African grey parrots are famous for their intelligence and vocabulary. Not only can they mimic human speech, but they can also learn to answer questions, express affection and use things like deductive reasoning. Some studies say that their intelligence is equivalent to a kindergartner!
If you’ve ever seen an African Grey parrot, then you know that they are beautiful birds, but did you also know that they are capable of amassing vocabularies of up to 1,000 words or more, and using the words that they learn to speak in context? To say that these birds are intelligent would be an understatement, and the best part is, that’s not the only thing that makes the African Grey parrot so special.
African grey parrots are beautiful, majestic wild animals. They are also among the most popular bird species kept as a pet in Europe, the USA and the Middle East where they are seen as an attractive pet due to their long life, ability to mimic human speech and overall intelligence.
Read on to discover a few of the most interesting and exciting facts about African Grey parrots, including their origin, information on the various subspecies of African Grey, and more. Learning more about these incredible birds may inspire you to get involved with the species in a larger capacity, be it through adoption, research, or conservation.
One of the most popular “exotic pets” in the world, African grey parrots lead complex, active social lives in their natural habitat
Are you ready to learn even more African grey parrot facts? Let’s get started.
lifespan/ African Grey Can Live for a Very Long Time:-
African grey parrots have an extremely long lifespan – they live an average of 60 – 70 years, with some birds reaching 80 years old! Because they have such long lives, they often outlive their human owners, meaning that they may have to go through traumatic rehoming several times in their life.
African grey parrots have been known to live for up to even 80 years in captivity, so it’s imperative that those who adopt them can commit to a lifetime of living with a bird. African grey parrots are too emotionally sensitive to be able to handle being bounced from owner to owner, but sadly many of them do have several homes throughout their lifetimes because people rush into adopting them without fully thinking it through. You can help put an end to situations like these by helping to educate people about African grey ownership, and by making sure that you set a good example for bird owners who might be interested in adopting such a parrot.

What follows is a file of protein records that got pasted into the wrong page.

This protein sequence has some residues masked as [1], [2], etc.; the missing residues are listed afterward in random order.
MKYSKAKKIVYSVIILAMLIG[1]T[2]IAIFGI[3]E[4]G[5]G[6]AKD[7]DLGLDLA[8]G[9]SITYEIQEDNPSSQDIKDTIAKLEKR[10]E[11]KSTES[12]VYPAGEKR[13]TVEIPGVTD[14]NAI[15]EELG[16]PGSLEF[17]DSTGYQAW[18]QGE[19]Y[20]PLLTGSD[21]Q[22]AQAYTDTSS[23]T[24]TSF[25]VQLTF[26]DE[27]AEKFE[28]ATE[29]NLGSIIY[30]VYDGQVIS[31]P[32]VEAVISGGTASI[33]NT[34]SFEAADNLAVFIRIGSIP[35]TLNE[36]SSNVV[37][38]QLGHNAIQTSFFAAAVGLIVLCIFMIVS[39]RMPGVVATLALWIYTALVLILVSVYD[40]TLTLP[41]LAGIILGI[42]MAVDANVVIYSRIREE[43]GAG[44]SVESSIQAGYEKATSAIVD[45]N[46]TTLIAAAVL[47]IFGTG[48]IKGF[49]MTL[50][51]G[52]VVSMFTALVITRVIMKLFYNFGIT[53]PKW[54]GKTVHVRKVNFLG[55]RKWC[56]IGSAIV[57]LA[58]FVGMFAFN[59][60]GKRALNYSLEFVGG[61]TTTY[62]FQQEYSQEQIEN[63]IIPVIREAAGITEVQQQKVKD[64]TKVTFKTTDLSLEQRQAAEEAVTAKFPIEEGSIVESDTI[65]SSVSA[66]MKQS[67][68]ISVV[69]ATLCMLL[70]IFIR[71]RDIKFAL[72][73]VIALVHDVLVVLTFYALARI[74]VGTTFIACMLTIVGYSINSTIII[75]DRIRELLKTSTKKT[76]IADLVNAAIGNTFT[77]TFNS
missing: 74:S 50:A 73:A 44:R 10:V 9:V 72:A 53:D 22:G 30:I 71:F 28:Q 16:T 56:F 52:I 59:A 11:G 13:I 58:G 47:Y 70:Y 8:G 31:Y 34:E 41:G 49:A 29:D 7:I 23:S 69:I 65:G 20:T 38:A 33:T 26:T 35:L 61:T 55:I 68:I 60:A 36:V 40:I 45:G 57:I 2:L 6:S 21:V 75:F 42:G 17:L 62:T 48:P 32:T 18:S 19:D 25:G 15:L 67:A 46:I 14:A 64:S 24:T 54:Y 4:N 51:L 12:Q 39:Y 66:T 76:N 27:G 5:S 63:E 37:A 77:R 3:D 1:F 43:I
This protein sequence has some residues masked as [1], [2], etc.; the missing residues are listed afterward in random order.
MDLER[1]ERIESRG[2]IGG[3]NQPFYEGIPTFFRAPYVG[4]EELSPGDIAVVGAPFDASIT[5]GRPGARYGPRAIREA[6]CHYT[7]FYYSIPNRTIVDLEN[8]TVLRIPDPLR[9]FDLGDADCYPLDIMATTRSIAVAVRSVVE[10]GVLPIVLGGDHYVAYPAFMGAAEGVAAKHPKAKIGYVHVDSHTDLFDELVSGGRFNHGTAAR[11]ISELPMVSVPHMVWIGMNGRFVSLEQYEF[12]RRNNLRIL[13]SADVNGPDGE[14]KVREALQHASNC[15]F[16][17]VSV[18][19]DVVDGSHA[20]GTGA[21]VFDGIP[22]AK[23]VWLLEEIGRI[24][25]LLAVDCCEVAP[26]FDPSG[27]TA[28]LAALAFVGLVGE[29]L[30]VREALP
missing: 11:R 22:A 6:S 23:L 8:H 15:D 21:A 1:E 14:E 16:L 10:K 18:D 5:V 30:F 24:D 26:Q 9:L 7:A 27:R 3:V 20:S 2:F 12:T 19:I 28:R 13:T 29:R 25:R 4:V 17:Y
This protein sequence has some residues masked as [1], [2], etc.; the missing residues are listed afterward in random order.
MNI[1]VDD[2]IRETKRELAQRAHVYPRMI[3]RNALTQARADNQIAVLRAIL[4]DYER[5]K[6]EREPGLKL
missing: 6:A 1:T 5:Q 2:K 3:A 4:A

Clever/ African Grey are Among the Most Intelligent Bird Species:-
Besides being one of the most popular pet bird species, African grey parrots are also one of the most intelligent. Fully grown African greys have shown in some research samples to have the same intelligence level as a toddler. Research has also found that they can identify, request, refuse, categorize, and quantify more than 80 different objects, and respond to questions of concerning concepts of colour and shape.
It has been said that these impressive birds have the mental and emotional capacities of a 5-year-old human child. There’s a whole list of impressive things that African grey parrots can do. Their skills include:
- Mimic human speech
- Identify shapes and colors
- Learn number sequences
- Ask unprompted questions
- Hold entire conversations with their owners
They’re even capable of things like deductive logic and probabilistic reasoning. They rank up there with dolphins and gorillas in terms of brainpower.